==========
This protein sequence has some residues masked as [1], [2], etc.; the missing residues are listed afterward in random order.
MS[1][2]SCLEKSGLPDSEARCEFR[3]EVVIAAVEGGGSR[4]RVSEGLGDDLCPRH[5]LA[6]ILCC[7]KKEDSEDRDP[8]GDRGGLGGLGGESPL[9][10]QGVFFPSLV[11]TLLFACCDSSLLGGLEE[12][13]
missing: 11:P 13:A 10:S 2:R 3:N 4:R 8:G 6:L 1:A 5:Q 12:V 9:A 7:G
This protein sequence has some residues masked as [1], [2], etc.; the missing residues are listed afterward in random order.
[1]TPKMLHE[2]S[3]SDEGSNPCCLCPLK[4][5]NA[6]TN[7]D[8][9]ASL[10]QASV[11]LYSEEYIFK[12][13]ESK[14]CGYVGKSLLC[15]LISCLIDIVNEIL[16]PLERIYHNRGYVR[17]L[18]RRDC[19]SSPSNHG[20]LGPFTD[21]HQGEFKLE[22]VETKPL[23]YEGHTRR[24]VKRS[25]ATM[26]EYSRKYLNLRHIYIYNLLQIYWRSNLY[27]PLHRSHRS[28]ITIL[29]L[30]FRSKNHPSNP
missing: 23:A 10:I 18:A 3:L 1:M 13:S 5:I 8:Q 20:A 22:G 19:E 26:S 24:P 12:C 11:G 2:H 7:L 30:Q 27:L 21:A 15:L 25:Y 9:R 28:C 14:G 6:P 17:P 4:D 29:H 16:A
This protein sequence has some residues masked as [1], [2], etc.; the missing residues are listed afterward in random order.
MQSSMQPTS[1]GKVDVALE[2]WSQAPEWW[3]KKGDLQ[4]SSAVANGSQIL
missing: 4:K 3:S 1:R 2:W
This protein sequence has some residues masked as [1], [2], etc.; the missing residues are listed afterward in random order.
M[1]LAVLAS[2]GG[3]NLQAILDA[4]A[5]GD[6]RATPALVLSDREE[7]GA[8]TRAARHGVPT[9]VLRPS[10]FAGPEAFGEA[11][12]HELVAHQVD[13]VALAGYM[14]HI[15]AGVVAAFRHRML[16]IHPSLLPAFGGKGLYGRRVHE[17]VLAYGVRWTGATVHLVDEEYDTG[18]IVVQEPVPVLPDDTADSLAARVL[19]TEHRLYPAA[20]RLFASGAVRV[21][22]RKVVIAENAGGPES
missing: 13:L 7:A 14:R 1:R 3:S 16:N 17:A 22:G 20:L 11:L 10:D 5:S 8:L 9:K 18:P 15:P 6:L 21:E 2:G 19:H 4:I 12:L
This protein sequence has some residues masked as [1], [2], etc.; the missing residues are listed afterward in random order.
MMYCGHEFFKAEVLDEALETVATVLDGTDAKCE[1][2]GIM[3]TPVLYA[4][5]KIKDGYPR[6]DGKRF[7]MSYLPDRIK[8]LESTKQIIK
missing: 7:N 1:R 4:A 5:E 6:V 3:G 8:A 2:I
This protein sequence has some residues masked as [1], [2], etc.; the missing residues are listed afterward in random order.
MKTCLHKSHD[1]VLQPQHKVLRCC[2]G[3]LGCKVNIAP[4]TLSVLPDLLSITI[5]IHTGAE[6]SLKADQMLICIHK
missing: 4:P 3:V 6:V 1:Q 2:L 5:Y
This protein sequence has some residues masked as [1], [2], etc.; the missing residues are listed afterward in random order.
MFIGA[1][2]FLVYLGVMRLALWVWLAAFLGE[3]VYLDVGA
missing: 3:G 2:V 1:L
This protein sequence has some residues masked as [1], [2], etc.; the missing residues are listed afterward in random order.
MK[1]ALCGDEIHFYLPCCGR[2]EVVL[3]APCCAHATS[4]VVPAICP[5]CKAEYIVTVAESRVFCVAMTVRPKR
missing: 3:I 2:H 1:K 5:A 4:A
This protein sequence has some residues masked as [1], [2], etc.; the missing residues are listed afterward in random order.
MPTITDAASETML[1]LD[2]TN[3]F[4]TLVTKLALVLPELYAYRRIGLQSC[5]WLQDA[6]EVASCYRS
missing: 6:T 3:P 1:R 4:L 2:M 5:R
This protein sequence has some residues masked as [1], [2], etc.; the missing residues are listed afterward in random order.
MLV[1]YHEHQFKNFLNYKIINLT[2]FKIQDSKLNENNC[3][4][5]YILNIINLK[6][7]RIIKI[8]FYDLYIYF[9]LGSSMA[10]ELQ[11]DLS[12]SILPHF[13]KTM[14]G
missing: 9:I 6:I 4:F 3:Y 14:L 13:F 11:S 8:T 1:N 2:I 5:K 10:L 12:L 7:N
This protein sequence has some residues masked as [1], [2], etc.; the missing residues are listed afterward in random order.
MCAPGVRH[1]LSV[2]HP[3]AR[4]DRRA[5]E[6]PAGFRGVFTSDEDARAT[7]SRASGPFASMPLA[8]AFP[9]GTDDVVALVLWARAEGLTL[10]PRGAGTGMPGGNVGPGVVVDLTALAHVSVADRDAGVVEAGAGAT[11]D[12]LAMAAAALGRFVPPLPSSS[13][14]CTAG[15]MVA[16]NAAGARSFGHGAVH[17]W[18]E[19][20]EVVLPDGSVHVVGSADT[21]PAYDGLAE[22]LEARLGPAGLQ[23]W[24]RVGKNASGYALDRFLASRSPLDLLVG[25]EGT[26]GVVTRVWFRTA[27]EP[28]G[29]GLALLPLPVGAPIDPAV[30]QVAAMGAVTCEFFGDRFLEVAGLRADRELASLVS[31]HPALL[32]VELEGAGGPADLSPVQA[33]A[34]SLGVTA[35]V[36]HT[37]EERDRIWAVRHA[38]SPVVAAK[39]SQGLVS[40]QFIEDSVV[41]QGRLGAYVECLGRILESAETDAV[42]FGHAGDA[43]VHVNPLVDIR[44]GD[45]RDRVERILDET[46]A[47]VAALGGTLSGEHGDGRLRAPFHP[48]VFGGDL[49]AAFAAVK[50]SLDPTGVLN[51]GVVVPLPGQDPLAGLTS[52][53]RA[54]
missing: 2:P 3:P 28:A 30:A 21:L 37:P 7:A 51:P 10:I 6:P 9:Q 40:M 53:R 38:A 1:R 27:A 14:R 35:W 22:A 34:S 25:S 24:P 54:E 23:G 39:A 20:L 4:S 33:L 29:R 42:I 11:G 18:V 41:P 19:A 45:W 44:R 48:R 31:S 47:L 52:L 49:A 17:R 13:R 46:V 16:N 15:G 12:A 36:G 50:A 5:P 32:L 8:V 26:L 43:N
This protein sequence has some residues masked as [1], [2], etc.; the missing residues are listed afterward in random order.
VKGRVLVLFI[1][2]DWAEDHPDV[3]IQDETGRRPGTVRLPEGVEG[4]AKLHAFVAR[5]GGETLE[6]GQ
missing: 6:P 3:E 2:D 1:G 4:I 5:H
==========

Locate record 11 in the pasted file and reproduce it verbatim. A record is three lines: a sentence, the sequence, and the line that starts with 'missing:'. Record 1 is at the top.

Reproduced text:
This protein sequence has some residues masked as [1], [2], etc.; the missing residues are listed afterward in random order.
MCAPGVRH[1]LSV[2]HP[3]AR[4]DRRA[5]E[6]PAGFRGVFTSDEDARAT[7]SRASGPFASMPLA[8]AFP[9]GTDDVVALVLWARAEGLTL[10]PRGAGTGMPGGNVGPGVVVDLTALAHVSVADRDAGVVEAGAGAT[11]D[12]LAMAAAALGRFVPPLPSSS[13][14]CTAG[15]MVA[16]NAAGARSFGHGAVH[17]W[18]E[19][20]EVVLPDGSVHVVGSADT[21]PAYDGLAE[22]LEARLGPAGLQ[23]W[24]RVGKNASGYALDRFLASRSPLDLLVG[25]EGT[26]GVVTRVWFRTA[27]EP[28]G[29]GLALLPLPVGAPIDPAV[30]QVAAMGAVTCEFFGDRFLEVAGLRADRELASLVS[31]HPALL[32]VELEGAGGPADLSPVQA[33]A[34]SLGVTA[35]V[36]HT[37]EERDRIWAVRHA[38]SPVVAAK[39]SQGLVS[40]QFIEDSVV[41]QGRLGAYVECLGRILESAETDAV[42]FGHAGDA[43]VHVNPLVDIR[44]GD[45]RDRVERILDET[46]A[47]VAALGGTLSGEHGDGRLRAPFHP[48]VFGGDL[49]AAFAAVK[50]SLDPTGVLN[51]GVVVPLPGQDPLAGLTS[52][53]RA[54]
missing: 2:P 3:P 28:A 30:A 21:L 37:P 7:A 51:P 10:I 6:P 9:Q 40:M 53:R 38:A 1:R 27:A 14:R 35:W 22:A 34:S 25:S 24:P 54:E 23:G 39:A 20:L 4:S 33:L 29:R 42:I 11:G 18:V 41:P 19:A 45:W 44:R 48:R 31:S 47:L 52:L 49:A 17:R 13:R 46:V 16:N 15:G 12:A 36:G 50:A 5:P 32:L 8:V 26:L 43:N